- Risk of fire
The incidence of fires in quay gantry cranes is low, certainly compared with mobile terminal equipment. However, the position of control machinery high up on the crane structure presents a considerable challenge to most port fire response services. Thus, it is important to install temperature and smoke detection systems and provide appropriate alarms for all relevant operational staff. Fully automatic fire suppression is also recommended.
- Damage caused by snagged loads
A constant operational concern, that from time to time leads to major accidents, relates to the potential damage to the crane structure or lifting system when a container or spreader is jammed during lifting operations. Apart from the potential to damage the ship's cell guides or other structures, the risk to the crane itself is obvious as - in extremis - it attempts to lift the ship out of the water. Detection and safety protection is necessary to prevent the excess of designed load in the lifting system. Related to this is the emergence of load sensing technology that can accurately measure the actual weight and eccentricity of each container, as well as provide warning of snag loads.
The intention is for suppliers to include as standard, not optional, the baseline of safety features on this list in all their quotations for container quay cranes. Terminals and buyers are also recommended to incorporate such requirements in their tender specifications. In many instances the safety features identified can be retrofitted to existing equipment. This publication aims to contribute to protecting the substantial asset investment and minimising the costs associated with any type of accident.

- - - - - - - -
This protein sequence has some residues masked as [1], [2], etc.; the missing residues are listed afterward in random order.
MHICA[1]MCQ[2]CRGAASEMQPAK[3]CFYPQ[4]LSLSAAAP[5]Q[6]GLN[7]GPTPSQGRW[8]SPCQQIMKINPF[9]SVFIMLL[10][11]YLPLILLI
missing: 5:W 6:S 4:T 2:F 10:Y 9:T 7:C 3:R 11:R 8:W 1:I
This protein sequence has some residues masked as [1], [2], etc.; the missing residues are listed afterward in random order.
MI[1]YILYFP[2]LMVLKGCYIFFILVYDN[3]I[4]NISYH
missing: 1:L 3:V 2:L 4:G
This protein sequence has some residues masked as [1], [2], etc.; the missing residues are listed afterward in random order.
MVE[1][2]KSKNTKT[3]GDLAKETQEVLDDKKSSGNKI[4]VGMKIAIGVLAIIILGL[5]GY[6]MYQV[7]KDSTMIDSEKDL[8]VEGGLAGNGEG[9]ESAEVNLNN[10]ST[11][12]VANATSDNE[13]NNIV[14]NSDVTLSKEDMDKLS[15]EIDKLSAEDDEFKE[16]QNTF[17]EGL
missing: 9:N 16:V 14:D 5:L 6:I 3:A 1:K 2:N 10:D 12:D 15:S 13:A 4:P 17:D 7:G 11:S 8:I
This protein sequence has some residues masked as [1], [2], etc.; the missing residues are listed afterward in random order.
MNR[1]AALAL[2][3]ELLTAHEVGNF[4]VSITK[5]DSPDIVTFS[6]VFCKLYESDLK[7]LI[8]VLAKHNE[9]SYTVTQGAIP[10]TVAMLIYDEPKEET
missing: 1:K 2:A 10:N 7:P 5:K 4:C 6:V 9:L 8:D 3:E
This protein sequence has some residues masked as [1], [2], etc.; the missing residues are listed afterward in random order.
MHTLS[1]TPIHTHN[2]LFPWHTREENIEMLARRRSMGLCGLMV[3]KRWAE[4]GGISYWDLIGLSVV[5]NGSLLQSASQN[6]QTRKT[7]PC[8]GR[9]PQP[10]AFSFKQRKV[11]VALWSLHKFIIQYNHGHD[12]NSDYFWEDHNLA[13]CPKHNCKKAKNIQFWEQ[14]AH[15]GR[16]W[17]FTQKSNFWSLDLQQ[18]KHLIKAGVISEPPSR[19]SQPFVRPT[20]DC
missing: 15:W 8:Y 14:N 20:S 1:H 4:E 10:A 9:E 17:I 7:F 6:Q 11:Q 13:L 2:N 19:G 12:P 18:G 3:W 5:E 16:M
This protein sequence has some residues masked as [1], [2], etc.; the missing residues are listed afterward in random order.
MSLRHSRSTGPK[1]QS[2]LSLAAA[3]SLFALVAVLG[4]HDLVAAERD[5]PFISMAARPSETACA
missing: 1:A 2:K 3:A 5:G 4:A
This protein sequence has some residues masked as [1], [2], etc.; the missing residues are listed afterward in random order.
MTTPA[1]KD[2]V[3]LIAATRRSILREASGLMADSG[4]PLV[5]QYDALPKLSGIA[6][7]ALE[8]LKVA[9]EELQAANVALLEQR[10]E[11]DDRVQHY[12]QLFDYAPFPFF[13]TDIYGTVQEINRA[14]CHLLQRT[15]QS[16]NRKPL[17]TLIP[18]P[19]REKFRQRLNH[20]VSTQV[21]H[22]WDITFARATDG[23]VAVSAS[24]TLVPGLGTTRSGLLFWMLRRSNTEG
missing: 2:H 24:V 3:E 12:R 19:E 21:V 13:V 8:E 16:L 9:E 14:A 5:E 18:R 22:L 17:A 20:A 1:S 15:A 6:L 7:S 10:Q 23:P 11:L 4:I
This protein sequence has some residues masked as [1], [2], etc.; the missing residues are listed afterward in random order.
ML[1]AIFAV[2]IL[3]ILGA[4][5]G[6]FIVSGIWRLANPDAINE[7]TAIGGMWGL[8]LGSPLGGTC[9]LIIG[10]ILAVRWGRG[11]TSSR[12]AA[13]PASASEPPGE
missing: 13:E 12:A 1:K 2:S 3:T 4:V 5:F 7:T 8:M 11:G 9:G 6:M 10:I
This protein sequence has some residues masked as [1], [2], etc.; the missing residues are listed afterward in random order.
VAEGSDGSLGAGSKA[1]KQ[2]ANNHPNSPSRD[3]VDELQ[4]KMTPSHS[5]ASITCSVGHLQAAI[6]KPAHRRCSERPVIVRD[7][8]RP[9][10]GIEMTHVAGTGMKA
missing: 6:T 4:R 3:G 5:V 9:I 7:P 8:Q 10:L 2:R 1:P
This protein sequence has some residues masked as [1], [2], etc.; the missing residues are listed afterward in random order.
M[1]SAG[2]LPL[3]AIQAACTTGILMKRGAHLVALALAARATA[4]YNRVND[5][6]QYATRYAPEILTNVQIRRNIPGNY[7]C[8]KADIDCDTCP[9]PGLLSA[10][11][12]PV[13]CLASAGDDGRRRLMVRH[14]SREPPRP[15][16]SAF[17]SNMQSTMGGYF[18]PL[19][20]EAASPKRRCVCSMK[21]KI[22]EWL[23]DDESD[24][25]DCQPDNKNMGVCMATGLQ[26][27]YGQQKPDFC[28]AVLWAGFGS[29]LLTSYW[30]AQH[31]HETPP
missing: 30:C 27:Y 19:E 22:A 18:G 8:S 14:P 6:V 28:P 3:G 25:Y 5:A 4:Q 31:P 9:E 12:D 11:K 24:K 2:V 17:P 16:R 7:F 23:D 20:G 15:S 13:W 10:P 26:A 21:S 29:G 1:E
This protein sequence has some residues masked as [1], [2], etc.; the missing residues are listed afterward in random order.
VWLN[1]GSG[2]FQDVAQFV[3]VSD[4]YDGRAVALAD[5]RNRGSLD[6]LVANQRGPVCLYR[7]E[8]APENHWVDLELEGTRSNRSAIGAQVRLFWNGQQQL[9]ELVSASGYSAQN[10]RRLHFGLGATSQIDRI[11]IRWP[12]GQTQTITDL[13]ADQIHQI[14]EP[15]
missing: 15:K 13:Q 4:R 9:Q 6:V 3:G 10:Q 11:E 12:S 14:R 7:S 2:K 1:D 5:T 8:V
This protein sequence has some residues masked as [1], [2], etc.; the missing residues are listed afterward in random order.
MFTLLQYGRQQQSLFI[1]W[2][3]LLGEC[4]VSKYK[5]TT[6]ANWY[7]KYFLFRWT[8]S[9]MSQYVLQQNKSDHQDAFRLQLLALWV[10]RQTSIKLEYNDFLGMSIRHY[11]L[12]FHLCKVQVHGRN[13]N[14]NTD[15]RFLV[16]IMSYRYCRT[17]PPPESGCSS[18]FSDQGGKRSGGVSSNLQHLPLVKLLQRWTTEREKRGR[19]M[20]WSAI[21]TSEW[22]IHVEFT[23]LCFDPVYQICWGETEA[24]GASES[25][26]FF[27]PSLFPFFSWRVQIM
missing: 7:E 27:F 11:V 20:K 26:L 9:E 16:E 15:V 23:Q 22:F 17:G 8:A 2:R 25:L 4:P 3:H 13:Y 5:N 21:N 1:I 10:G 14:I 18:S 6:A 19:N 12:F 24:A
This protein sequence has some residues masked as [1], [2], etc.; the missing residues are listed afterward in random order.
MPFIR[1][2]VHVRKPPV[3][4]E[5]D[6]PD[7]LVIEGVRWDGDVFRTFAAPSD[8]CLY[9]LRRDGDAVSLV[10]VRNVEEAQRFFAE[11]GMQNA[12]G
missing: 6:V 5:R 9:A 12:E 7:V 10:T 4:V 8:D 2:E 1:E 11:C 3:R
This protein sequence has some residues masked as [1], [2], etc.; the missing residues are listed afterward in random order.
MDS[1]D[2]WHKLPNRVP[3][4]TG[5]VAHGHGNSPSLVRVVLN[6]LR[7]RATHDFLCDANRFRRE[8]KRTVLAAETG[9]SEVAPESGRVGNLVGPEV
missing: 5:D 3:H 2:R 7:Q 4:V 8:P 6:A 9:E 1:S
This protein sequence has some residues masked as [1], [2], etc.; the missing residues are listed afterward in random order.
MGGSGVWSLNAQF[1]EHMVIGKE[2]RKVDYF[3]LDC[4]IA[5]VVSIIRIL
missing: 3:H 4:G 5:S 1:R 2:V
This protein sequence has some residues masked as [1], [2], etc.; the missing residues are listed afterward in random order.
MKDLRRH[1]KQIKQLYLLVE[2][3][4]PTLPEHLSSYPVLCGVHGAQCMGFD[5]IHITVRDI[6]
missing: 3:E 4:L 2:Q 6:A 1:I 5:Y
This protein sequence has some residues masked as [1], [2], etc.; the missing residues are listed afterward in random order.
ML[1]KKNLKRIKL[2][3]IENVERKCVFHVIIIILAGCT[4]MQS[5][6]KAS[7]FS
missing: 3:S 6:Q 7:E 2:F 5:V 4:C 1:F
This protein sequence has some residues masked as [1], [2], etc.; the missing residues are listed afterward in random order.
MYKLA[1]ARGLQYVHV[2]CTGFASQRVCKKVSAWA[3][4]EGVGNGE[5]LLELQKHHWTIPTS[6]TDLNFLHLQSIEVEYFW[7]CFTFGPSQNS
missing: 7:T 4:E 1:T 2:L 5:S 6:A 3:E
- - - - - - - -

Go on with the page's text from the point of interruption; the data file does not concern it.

Having brought together manufacturers, insurance interests and operational users, the tripartite collaboration has reaffirmed the longer term aim to establish similar international baseline safety standards for all types of port and terminal equipment.The TT Club is the international transport and logistics industry's leading provider of insurance and related risk management services. Established in 1968, the Club's membership comprises ship operators, ports and terminals, road, rail and airfreight operators, logistics companies and container lessors. As a mutual insurer, the Club exists to provide its policyholders with benefits, which include specialist underwriting expertise, a world-wide office network providing claims management services, and first class risk management and loss prevention advice.For further information please contact:
Emma Chalmers, Marketing ManagerTT ClubTel: +44 (0)20 7204 2635Email: firstname.lastname@example.org
Peter Owen, ISIS Communications
Tel: +44 (0)1737 248300
www.isiscomms.com An archive of all TT Club news releases and photographs is available from the ISIS Communications Press Room at www.isiscomms.com
You may also be interested in:
Quay Cranes Minimum Safety Features Updated
Three industry bodies have produced Revision 1 of their Recommended Minimum Safety Features for Quay Container Cranes. Experts from international freight transport insurers, TT Club, together with cargo handling industry experts ICHCA and PEMA recommend minimum standard safety features to promote safety.
Increasingly sophisticated handling equipment is being installed in various parts of the world, often enabling automated operations. Ensure that your investment adequately reacts to real life scenarios.